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Grief & Caregiving


Caring for a loved one during a life-limiting illness can impact the grief reactions we have after the person dies. In addition to more expected reactions, we may feel an acute sense of loss over the role that caregiving has played in our life, or even relief that intense caregiving duties are over.

Mourning before the death

The term anticipatory grief was coined by psychiatrist Erich Lindemann in 1944 and further developed by psychiatrist Knight Aldrich in 1963 to describe the mourning by both patient and survivors preceding the actual death. There is some contradiction in the research as to the affects anticipatory grief has on survivors after the death. However, hospice counselors are well aware of the issues and challenges that may arise during a prolonged period of anticipatory grief, such as when the patient has Alzheimer’s, ALS, or some forms of cancer.

Articles for support

Journeys author and psychotherapist Judy Tatelbaum, MSW, shares her thoughts and advice:

"There is a natural sense of loss when the need for our caregiving is over. We must often face the double sorrow of losing a loved one and our purpose or role in their lives.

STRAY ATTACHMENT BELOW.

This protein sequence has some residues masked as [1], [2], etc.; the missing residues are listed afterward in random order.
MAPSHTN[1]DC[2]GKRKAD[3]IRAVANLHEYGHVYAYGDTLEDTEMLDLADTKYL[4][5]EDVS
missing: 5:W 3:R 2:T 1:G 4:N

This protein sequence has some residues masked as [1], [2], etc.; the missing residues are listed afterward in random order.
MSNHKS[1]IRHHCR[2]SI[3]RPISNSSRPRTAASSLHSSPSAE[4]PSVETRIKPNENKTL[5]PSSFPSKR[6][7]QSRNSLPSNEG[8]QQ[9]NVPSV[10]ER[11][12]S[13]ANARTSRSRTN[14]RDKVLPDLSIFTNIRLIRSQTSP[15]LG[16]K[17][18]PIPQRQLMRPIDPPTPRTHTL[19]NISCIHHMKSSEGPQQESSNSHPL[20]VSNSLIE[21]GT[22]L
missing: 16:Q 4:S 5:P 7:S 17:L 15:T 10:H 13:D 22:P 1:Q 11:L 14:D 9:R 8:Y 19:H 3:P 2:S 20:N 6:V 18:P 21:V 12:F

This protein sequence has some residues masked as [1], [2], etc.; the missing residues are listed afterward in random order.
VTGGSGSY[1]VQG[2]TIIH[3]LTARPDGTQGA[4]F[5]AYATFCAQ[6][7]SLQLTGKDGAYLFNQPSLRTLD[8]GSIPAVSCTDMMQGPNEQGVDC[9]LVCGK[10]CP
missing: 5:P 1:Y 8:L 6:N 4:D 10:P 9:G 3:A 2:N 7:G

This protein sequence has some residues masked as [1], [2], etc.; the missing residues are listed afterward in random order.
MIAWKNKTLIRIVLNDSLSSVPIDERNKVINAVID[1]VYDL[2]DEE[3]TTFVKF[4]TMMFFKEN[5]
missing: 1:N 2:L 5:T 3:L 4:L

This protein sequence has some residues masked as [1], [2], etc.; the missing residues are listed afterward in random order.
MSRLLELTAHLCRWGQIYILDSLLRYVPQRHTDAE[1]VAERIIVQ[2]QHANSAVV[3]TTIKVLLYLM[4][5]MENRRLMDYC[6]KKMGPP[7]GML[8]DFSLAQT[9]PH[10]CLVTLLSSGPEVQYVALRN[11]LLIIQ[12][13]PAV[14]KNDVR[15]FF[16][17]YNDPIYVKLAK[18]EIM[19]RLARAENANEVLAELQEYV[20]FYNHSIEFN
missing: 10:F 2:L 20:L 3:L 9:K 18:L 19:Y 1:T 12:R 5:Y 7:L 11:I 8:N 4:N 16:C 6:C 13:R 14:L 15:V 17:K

"The aftermath can be a very difficult time that leaves us feeling lost, lonely, and useless. We may not feel grounded without that important function of taking care of another in our lives. Our direction may feel unclear. The future may look bleak or even empty."

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Dr. Ken Doka discusses Guilt and Regret in Prolonged Illness 


"It often is said that sudden death is hard on survivors but easy for the person who died. That same conventional wisdom may view death after a long illness as being easier for survivors. The truth is more complex. Each death is difficult— but in its own way. Sudden deaths do leave survivors feeling shocked and vulnerable, but death after a long illness can still leave survivors feeling numbed and exhausted.

"Survivors of any death still grieve. When death follows a long illness, that grief can be evident in feelings of guilt and regret that may arise from the illness experience itself."

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